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Ladder Capital (LADR) has a nuanced business model that confuses many investors and money managers. But at heart, it’s a commercial mortgage lender. The more loans it writes, the more money it makes, explains growth and income specialist Brett Owens, editor of Contrarian Income Report.
Its weighted average loan-to-value (LTV) ratio is a conservative 67%, which means they have a sizable 33% equity cushion again real estate price declines.
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Contrast this with your average homebuyer who has, at most, a 20% equity cushion via his or her down payment. And in most cases, as we saw during the housing crisis, it’s much less! This is A-1 credit quality.
Ladder’s dividend is well covered by profits, too. The firm’s primary asset is the expertise of its senior management team, which averages over 28 years of industry experience.
Their interests are well-aligned with ours, thanks to their significant skin in the game. Insiders own $199 million of equity — about 12% of the firm’s $1.5 billion market cap.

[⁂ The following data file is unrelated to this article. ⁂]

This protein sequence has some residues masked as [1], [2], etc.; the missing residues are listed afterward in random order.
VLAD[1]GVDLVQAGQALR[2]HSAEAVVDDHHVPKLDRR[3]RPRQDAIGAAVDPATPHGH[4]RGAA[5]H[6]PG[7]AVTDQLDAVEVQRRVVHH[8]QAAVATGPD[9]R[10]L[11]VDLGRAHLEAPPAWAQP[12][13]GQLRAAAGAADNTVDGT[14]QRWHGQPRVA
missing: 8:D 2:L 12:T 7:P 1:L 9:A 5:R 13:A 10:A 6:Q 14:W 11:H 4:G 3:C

Since our 2016 purchase of Ladder Capital, we've enjoyed 69% total returns (including dividends), a 24% raise on our quarterly payout, plus two special dividends.
Business is still humming along. The firm generated core earnings per share (EPS) of $0.38 in the most recent quarter and paid a $0.34 per share dividend. Its payout is well covered, and this payout ratio is plenty comfortable for Ladder, which must pay most of its profits to shareholders to maintain its tax-advantaged REIT status.
Remember, REITs don't need to retain earnings to grow their businesses provided they use debt sensibly. Even with Ladder's price appreciation, shares still pay 7.9% today thanks to its dividend raises. Don't overthink it. Buy it.